Secret life

On song

Optometry lead at the University of the West of England, Dr Rebekah Stevens, on her choir’s journey from rural Wiltshire to one of the world’s most famous concert halls

Rebekah at Carnegie Hall

I started singing lessons when I was about 12. I didn’t really do much after I left school or at university, but I found a couple of choirs after I graduated when I was working in Shropshire.

When we moved to the south west I joined a choir called The Village Singers. It has grown since I became involved and there are now 85 members. We have sung in Bruges, in Paris, in the Royal Albert Hall and then it culminated in our performance in a sold-out performance at Carnegie Hall in New York.

It was a 75th birthday concert for the Welsh composer Sir Karl Jenkins. He put out a call for international choirs to come and sing. We auditioned, got in and were invited to perform. I was nervous but by the time we got to the concert we felt that had done a lot of work and we knew were ready. It is such a boost when you look out and you see a sea of people in the audience.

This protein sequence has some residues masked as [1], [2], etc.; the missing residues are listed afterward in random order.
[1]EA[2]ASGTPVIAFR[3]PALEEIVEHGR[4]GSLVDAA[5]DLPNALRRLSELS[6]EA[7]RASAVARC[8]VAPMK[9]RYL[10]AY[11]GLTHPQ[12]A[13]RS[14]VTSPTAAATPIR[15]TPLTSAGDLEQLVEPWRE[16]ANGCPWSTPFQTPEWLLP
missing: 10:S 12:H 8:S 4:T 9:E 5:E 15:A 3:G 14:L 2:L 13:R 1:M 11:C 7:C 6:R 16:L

I use the same skills when I am lecturing that I would use when I am performing in a concert. It is role-playing confidence when everyone is looking at you and owning the space that you are in. With practise, it also gets easier.

Singing is such a joyous experience. I think it is good for the soul. It releases any stress you might have


I do get asked various eye health questions in the choir. Singing is quite a difficult visual task to do; to be able to look at your music close to you and then look quite a far distance to the conductor. It can be challenging for presbyopes. While we were in New York, one of the members of the choir was having an issue with her contact lenses. I gave her a bit of advice about using lubricating drops and taking the lenses out.

The choir itself is made up of so many different ages. The oldest member is 82 and we have had children in the choir before. At the moment our youngest member is 16. We’re thinking about what we can do to top Carnegie, but that is going to be really tough I think.

Singing is such a joyous experience. I think it is good for the soul. It releases any stress you might have. Every Tuesday night I come home from practise feeling incredible.

  • As told to Selina Powell.